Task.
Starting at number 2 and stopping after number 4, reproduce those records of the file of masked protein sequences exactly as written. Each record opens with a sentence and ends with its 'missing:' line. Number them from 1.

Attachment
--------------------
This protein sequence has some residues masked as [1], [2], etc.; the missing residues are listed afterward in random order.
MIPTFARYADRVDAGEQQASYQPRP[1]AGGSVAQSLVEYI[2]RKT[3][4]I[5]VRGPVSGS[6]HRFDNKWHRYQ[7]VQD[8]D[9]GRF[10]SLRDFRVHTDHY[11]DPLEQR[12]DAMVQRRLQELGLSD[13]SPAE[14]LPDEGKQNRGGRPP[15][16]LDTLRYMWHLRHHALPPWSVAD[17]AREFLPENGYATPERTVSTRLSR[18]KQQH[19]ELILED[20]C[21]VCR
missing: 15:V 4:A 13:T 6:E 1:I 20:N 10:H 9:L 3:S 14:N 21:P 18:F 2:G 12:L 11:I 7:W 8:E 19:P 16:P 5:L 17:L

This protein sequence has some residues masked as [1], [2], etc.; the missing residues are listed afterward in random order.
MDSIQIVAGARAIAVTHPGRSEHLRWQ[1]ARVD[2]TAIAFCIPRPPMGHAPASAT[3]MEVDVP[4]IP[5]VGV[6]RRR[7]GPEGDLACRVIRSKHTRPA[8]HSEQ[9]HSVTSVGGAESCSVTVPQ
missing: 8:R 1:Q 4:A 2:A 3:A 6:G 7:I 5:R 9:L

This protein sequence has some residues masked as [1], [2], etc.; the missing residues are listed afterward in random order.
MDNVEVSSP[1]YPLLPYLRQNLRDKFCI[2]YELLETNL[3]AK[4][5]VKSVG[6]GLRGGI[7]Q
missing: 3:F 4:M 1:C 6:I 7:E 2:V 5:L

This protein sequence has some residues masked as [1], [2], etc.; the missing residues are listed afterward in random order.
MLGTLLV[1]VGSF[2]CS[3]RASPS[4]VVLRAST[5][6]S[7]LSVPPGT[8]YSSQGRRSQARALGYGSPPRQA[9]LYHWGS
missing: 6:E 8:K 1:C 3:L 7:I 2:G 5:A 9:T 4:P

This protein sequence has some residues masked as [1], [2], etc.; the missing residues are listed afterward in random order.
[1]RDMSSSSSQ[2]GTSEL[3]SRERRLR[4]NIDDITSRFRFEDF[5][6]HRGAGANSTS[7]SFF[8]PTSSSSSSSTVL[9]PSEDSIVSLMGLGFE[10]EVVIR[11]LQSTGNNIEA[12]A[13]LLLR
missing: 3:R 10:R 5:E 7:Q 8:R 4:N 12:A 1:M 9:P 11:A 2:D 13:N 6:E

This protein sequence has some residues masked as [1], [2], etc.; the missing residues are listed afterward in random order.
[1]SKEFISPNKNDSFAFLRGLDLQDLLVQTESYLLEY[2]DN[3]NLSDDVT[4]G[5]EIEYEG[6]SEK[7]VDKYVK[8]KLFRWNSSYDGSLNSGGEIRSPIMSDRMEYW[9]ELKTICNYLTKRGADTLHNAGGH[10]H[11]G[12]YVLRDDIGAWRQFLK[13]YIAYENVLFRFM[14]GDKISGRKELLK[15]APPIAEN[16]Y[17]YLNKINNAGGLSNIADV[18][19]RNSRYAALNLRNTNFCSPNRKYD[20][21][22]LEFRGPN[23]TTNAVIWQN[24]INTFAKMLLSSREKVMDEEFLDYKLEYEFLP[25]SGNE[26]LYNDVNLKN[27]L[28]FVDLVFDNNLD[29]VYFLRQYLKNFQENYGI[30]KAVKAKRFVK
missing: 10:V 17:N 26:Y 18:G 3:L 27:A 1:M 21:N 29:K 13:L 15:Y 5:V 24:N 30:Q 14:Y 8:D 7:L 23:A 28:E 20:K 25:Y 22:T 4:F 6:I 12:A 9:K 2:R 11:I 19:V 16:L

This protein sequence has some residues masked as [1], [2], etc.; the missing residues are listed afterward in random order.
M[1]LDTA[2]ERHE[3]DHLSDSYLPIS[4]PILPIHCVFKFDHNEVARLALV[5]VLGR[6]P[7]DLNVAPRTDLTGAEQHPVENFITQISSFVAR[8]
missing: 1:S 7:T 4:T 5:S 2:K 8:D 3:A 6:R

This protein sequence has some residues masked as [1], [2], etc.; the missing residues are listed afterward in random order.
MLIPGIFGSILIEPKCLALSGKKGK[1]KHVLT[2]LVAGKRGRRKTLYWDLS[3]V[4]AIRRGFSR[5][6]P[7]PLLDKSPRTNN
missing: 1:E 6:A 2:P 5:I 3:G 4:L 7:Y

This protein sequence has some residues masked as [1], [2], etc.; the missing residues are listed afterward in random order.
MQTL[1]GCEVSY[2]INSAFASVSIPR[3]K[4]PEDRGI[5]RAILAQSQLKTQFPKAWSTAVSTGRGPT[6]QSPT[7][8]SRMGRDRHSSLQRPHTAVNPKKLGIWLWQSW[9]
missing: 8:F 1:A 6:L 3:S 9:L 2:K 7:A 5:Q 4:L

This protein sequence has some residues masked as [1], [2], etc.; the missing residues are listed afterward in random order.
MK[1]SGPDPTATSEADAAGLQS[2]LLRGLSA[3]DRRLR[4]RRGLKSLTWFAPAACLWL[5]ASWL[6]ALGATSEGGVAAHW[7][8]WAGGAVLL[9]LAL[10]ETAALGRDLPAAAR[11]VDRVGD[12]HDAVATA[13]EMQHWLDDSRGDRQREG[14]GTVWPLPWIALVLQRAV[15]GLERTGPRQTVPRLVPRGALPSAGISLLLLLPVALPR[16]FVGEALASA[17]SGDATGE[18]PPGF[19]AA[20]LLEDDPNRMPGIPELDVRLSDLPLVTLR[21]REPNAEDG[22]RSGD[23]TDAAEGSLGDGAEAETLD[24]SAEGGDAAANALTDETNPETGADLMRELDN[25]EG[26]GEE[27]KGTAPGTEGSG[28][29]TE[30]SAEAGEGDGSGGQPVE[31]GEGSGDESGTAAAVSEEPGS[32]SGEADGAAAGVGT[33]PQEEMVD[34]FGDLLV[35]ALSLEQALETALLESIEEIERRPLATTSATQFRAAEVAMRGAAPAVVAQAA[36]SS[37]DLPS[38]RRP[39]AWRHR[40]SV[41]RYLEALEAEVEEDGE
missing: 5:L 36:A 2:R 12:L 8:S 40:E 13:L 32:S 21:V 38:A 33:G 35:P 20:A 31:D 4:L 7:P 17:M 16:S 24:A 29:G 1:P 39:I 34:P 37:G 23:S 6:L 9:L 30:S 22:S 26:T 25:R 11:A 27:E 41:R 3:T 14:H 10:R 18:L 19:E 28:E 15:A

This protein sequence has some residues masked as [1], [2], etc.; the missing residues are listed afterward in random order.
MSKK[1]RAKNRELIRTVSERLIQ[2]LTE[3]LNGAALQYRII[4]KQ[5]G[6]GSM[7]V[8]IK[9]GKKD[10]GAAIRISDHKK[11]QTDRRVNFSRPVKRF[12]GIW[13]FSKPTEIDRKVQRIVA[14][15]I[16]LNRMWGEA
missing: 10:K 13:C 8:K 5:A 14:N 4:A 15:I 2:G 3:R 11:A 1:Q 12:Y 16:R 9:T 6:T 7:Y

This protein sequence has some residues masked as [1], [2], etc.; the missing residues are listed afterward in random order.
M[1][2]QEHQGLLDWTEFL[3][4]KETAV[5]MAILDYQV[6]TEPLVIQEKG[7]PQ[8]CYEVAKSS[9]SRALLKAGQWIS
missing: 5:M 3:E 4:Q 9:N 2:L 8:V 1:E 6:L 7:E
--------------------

This protein sequence has some residues masked as [1], [2], etc.; the missing residues are listed afterward in random order.
MDSIQIVAGARAIAVTHPGRSEHLRWQ[1]ARVD[2]TAIAFCIPRPPMGHAPASAT[3]MEVDVP[4]IP[5]VGV[6]RRR[7]GPEGDLACRVIRSKHTRPA[8]HSEQ[9]HSVTSVGGAESCSVTVPQ
missing: 8:R 1:Q 4:A 2:A 3:A 6:G 7:I 5:R 9:L

This protein sequence has some residues masked as [1], [2], etc.; the missing residues are listed afterward in random order.
MDNVEVSSP[1]YPLLPYLRQNLRDKFCI[2]YELLETNL[3]AK[4][5]VKSVG[6]GLRGGI[7]Q
missing: 3:F 4:M 1:C 6:I 7:E 2:V 5:L

This protein sequence has some residues masked as [1], [2], etc.; the missing residues are listed afterward in random order.
MLGTLLV[1]VGSF[2]CS[3]RASPS[4]VVLRAST[5][6]S[7]LSVPPGT[8]YSSQGRRSQARALGYGSPPRQA[9]LYHWGS
missing: 6:E 8:K 1:C 3:L 7:I 2:G 5:A 9:T 4:P